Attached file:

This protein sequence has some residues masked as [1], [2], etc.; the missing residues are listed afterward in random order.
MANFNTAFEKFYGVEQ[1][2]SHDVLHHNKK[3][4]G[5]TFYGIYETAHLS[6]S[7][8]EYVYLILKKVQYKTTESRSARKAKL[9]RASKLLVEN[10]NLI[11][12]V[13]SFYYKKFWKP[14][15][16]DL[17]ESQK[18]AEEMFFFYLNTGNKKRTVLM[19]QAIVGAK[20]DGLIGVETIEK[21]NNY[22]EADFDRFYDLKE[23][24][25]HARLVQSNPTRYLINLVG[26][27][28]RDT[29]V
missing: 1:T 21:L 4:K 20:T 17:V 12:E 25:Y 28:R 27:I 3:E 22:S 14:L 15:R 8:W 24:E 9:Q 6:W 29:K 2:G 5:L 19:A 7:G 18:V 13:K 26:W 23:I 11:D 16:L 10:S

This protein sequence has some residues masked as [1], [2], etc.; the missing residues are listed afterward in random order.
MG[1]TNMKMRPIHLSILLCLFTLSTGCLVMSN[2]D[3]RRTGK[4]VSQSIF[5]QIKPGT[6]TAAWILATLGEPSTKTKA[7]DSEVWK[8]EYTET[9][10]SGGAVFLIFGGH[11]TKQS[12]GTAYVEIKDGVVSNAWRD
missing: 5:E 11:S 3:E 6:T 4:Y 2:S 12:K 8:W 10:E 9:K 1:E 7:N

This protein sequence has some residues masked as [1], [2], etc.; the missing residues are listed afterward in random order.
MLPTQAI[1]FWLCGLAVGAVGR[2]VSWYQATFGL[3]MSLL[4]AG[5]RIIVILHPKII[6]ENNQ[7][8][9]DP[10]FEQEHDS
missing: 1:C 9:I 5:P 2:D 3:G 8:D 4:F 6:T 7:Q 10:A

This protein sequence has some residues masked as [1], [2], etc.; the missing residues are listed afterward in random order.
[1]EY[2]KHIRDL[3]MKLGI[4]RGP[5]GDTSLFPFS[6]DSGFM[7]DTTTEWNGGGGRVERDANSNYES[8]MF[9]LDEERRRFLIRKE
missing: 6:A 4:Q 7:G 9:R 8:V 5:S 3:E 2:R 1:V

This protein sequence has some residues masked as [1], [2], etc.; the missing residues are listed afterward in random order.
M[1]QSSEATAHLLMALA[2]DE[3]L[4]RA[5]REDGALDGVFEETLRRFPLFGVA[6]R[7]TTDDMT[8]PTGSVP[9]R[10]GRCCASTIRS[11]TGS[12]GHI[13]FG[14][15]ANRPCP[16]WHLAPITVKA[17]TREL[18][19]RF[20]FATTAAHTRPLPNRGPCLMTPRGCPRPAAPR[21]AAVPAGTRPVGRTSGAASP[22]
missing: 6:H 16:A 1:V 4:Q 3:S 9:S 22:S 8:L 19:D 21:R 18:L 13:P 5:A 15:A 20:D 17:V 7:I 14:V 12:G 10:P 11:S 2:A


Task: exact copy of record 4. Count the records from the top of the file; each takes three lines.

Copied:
This protein sequence has some residues masked as [1], [2], etc.; the missing residues are listed afterward in random order.
[1]EY[2]KHIRDL[3]MKLGI[4]RGP[5]GDTSLFPFS[6]DSGFM[7]DTTTEWNGGGGRVERDANSNYES[8]MF[9]LDEERRRFLIRKE
missing: 6:A 4:Q 7:G 9:R 8:V 5:S 3:E 2:R 1:V